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World record holder wants to make it three in a row after taking Tokyo silver

World record holder Brigid Kosgei (KEN) is ready to defend her Virgin Money London Marathon title on Sunday 3 October, despite facing one of the highest-quality fields ever assembled just eight weeks after taking a Tokyo Olympic silver medal in the gruelling heat and humidity of Sapporo.

Kosgei, who smashed Paula Radcliffe’s long-standing world record in Chicago two years ago, is aiming to be the first woman to win three back-to-back London Marathons since Katrin Dörre in the early 1990s.

But she was beaten to the Olympic crown in August by her compatriot Peres Jepchirchir and will line up on Sunday morning with a body she admits is still feeling the effects of that tough defeat.

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Tired after Tokyo

“I ran the Olympics just last month and my body is still very tired,” she said on Thursday. “After Tokyo I had two days’ break then I carried on training.

“I have done a lot of preparation and now I am OK. It went well, so I am ready to do my best on Sunday.

“I want to defend my title and will be very happy [to win three in a row]. I can’t say anything more than that.”

Kosgei’s second triumph 12 months ago came without crowd support as she ran through the cold autumn rain of central London, negotiating the closed looped course around St James’s Park to win in 2:18:58, more than three minutes ahead of her nearest rival.

I love London and the spectators here because they cheer everyone on the day. I hope I have the power to do my maximum.

Brigid Kosgei

Losing the loops

“I didn’t like the loops last year,” she said. “We went round and round and round, and my head was turning and turning by the end.

“This time it won’t be a loop, we are going straight and I really appreciate that.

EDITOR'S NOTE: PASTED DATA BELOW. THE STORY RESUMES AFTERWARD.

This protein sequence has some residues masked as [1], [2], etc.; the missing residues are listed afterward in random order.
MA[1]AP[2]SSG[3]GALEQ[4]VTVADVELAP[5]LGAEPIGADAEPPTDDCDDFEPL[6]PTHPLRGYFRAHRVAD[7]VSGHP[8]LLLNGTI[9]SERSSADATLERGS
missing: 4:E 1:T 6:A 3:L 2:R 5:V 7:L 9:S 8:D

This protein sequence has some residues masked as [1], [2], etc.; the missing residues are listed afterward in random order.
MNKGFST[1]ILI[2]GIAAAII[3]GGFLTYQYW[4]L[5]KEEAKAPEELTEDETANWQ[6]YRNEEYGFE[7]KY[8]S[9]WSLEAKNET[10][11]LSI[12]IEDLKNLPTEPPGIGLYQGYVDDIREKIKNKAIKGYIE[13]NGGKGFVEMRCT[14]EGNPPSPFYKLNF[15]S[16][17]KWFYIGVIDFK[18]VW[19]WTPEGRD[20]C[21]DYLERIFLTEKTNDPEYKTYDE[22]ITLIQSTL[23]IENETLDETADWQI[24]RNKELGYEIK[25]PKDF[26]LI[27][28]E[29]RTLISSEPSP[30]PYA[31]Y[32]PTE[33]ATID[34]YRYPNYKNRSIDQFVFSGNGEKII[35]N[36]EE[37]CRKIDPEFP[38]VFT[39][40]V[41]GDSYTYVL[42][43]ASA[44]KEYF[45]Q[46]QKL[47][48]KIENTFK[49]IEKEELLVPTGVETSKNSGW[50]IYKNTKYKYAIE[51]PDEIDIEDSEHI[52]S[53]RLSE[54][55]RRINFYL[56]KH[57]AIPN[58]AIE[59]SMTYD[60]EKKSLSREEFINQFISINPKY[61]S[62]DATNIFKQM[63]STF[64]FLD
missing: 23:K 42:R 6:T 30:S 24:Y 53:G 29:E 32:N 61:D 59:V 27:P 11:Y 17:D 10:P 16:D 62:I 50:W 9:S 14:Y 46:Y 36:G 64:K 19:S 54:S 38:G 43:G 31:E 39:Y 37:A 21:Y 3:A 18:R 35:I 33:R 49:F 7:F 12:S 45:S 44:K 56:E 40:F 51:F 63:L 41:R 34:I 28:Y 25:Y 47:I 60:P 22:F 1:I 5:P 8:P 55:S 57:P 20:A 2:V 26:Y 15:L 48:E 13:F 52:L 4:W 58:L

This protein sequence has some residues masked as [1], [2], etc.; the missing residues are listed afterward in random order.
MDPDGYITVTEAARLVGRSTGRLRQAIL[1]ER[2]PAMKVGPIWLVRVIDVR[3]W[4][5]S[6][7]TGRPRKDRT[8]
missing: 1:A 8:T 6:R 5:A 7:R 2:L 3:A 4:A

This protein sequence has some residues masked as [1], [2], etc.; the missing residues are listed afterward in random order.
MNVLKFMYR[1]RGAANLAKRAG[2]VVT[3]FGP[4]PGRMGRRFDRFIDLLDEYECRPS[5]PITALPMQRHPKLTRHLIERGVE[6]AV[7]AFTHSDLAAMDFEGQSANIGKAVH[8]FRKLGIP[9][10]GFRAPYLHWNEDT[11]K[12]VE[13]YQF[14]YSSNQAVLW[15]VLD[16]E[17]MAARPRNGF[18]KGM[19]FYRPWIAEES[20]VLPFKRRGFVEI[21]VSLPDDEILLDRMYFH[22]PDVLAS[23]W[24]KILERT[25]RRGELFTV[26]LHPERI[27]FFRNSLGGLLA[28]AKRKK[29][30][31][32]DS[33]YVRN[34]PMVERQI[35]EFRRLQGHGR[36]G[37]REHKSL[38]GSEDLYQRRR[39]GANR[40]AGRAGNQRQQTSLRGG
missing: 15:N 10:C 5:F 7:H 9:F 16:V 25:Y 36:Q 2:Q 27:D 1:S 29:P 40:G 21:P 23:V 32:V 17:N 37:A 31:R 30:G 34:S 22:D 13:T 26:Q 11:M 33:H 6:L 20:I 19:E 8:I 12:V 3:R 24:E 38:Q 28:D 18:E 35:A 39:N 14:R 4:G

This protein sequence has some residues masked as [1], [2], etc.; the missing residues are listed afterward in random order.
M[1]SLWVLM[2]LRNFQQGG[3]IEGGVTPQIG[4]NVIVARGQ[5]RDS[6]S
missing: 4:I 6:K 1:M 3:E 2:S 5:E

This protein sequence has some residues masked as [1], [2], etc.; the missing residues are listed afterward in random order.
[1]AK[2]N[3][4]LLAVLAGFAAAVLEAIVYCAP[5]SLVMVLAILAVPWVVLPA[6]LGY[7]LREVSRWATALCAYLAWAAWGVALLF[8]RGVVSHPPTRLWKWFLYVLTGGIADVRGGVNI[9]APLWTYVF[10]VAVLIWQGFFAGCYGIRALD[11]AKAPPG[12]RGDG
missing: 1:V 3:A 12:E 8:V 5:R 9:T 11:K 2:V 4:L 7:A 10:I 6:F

“I love London and the spectators here because they cheer everyone on the day. I hope I have the power to do my maximum.”

Kosgei’s ‘maximum’ is considerably faster than anyone else’s, of course, her world record of 2:14:04 being more than three-and-a-half minutes quicker than the best of her opponents in Sunday’s race.

Record out of reach?

But Kosgei knows she’s unlikely to reach those speeds in London and admits the 2:17:01 course best and women-only world record of recently retired three-time champion Mary Keitany may also be out of reach this year.

“I won’t have the course record in mind, as I recently came from running the Olympics only last month, so my preparation is not good enough to do it,” she said.

“Mary Keitany is a good lady and she’s has been encouraging us to work hard so we can break her women-only world record.

“We are here to try our best to do that if we can make it. Or maybe next time. It depends how it will be.

“There are a lot of strong competitors in the race and everybody wants to be in the top three.”

Talent-packed field

Winning the coveted title again would be achievement enough against a talent-packed field that includes no fewer than eight other women who have broken 2:20, headed by Israel’s 2020 Tokyo Marathon champion Lonah Salpeter, who’s making her London debut, and Roza Dereje, the 2019 Valencia Marathon champion who will be hoping to improve on third here two years ago.

Dereje is one of eight powerful Ethiopians in the line-up, while Kosgei will be joined by fellow Kenyans Joyciline Jepkosgei and Valary Jemeli.

Jepkosgei is the reigning New York City Marathon champion and approaches her London debut in confident mood after winning the prestigious Berlin half marathon just six weeks ago in 65 minutes 16 seconds.

Best in Berlin

“The Berlin half marathon was the best for me, and my training has gone well over the last few weeks, so I am ready to run sub-2:20,” said the former world half marathon record holder.

I have already won in New York, but this is my first London Marathon. It was a pleasure to be invited to London. It will be a test for me but I’m glad to be here and am here to do my best.

Joyciline Jepkosgei

After five straight victories for Kenya’s women, and nine in the last 10 editions of the race, there will be extra motivation for the Ethiopian cohort. Tigist Tufa was the last Ethiopian women’s winner back in 2015, when she forced the much-favoured Keitany to play second fiddle.

Ethiopian hope

With three Tokyo Marathon titles to her name, plus five other podium places in Abbott World Marathon Majors races, Birhane Dibaba will be one of those looking to emulate Tufa’s victory.

After placing ninth in 2019, she too feels ready to take on the two-time champion.

“I am well prepared and feel in similar shape to all my previous races,” said the consistent 28-year-old who has a best of 2:18:35.

“Like all the athletes, I came here to win the race. It is very tough, of course, but I want to beat them and do my best.”

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